I’m 45, soon to be 46 😦 and I live in Oxenhope, a small pennine village in West Yorkshire, with my wife and two daughters. I used to do quite a bit of walking and even ran on and off road pretty regularly for 5/6 years, until I injured my leg. I was never a natural runner, entirely the wrong build (others might make slightly less flattering observations) but I was made up with running the Abbeytown 10 mile in 1hr 15mins in 1995 (where have those 15 years gone?!).
Injury, complexities of life and taking on a senior manager role at Barnsley, with a minimum 1 hour each way commute, all combined to reduce exercise to the occasional stroll and bike ride with the kids.
This time last year Martin asked if I’d be interested in having a go at the Oxfam Trailtrekker event in the Yorkshire Dales. I rather foolishly agreed and began training and dieting for what proved to be a hugely inspiring and fulfilling challenge.
Martin and I finished the 101.5km/63m route in 23hrs and 23mins and amazingly ran across the line in 17th place out of the 136 teams competing (individually, I finished 61st out of 537 starters).
Unfortunately, two of our team colleagues were forced to drop out. Dougie Dunsmore-Dawson suffered heat exhaustion and sciatica on the stretch up Cam Fell out of Horton in Ribblesdale and retired at the half way mark. Later on, David Townsend retired at Kettlewell, after struggling with very painful blisters under his forefeet.
The event was incredibly tough. Physically and mentally demanding. The heat on Saturday during the hardest climbs was intense, only making matters worse. But the organisation by Oxfam was first class, very impressive and the camaraderie and sense of fun was overwhelming. All the marshals and volunteers tried really hard to provide encouragement and support.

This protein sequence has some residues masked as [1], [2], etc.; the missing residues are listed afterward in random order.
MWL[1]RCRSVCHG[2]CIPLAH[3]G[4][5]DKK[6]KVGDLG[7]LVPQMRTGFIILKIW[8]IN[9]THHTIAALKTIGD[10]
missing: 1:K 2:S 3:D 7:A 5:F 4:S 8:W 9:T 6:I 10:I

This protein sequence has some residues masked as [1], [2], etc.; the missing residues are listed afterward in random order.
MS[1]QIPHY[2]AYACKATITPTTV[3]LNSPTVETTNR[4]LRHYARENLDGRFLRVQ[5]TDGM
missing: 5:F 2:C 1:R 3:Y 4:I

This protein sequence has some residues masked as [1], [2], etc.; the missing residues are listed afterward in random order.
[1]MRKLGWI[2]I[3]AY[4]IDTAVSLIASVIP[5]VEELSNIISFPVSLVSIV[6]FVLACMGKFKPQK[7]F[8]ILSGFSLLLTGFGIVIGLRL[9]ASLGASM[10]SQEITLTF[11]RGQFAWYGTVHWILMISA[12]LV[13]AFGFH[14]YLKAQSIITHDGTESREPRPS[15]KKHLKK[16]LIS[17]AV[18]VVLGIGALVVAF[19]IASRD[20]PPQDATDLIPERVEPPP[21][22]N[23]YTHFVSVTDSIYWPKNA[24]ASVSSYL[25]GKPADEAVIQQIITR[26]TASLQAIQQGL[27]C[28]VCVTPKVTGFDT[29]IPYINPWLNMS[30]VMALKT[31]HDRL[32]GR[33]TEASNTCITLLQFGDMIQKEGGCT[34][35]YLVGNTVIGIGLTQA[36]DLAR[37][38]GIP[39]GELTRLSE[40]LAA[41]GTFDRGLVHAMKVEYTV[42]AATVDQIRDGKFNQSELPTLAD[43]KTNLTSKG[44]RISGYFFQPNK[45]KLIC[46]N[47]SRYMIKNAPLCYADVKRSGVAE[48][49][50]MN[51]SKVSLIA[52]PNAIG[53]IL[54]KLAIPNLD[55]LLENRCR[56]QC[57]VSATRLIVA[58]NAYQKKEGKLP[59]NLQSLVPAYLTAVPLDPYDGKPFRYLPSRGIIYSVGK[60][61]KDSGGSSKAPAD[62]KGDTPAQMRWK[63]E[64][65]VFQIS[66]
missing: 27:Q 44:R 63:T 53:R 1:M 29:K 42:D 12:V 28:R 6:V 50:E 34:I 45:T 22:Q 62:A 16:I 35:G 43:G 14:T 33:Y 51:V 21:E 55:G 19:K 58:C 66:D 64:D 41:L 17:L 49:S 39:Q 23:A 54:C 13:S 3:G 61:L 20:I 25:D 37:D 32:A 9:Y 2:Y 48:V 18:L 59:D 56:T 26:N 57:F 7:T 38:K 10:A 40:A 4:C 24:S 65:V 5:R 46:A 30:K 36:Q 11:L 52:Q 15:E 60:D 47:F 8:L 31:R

Trekking through the night was interesting. The last major section, up out of Conistone in the cold and dark, was the hardest leg for me. I could hardly stand up after the 15 minute refreshment break and my feet by then were well and truly shot. Yet more dressings, fresh socks and dosed up on painkillers, the next 11.7km seemed to go on and on and the ‘fun’ and conversation dried up for a while. We did manage a laugh when we realised what I had thought was a route marker on the skyline was probably Emley Moor mast, 30 mile or so away!
Hope returned when we finally got to the stop at Hetton and had a cuppa and realised, for definite, we were going to finish come what may. And finish we did, in fine style. After the final 11km and climb over Flasby Fell we marched into Aireville Park at Skipton and ran through the finish section and over the line at 06:21 on Sunday morning.
The support crew, manned by Cllr’s Andrews, Howard and Hayward, were fantastic. They’d loaned a mini bus from Barnsley Hospice and were set up waiting for us at the four check points with all our gear ready and food and drink laid out. As well as raising the £2,000 per team pledged to Oxfam, the three Barnsley Trailtrekker Teams raised a significant sum for the Hospice.
It was during one of our practice walks, half way around the Rosedale Horseshoe in North Yorkshire as it happens, having walked around the Hole of Horcum earlier, that Martin, Dougie and I had a conversation about future challenges and the possibility of climbing Mount Kilimanjaro. It turned out Dougie lived just over the border from Tanzania in Kenya for a while as a child (as well as in Perth, Western Australia, where I spent some time with my family in the 70’s) and he had a painting given to his Father, with Kilimanjaro in the background. Martin mentioned that he had always been interested in the challenge and had a friend who had made the trek a year or two earlier, with Sunderland’s LSP. I’m not sure whether it was the heat, the beer at the Lion Inn half way around or the best fish and chips I’ve ever had, in The Feathers, Helmsley, after the walk but whatever it was, the Kilimanjaro idea was born and there was to be no turning back.
So, here we are with a planned trek next October and 10 months to get fit and lose more weight. Of more immediate personal concern is my foot. I injured myself in training and on the Trailtrekker itself and now have a painful Morton’s Neuroma in my right foot (diagnosis confirmed yesterday by ultrasound) and an appointment with a consultant on Monday to discuss options including possible surgery. Fingers crossed that will all be taken care of quickly and I can get back to some activity soon. I’m more than a little nervous to be honest but really looking forward to the challenge and to the fun I know we’ll have along the way. If we can raise further funds for the Hospice too then this will be a mighty fine achievement.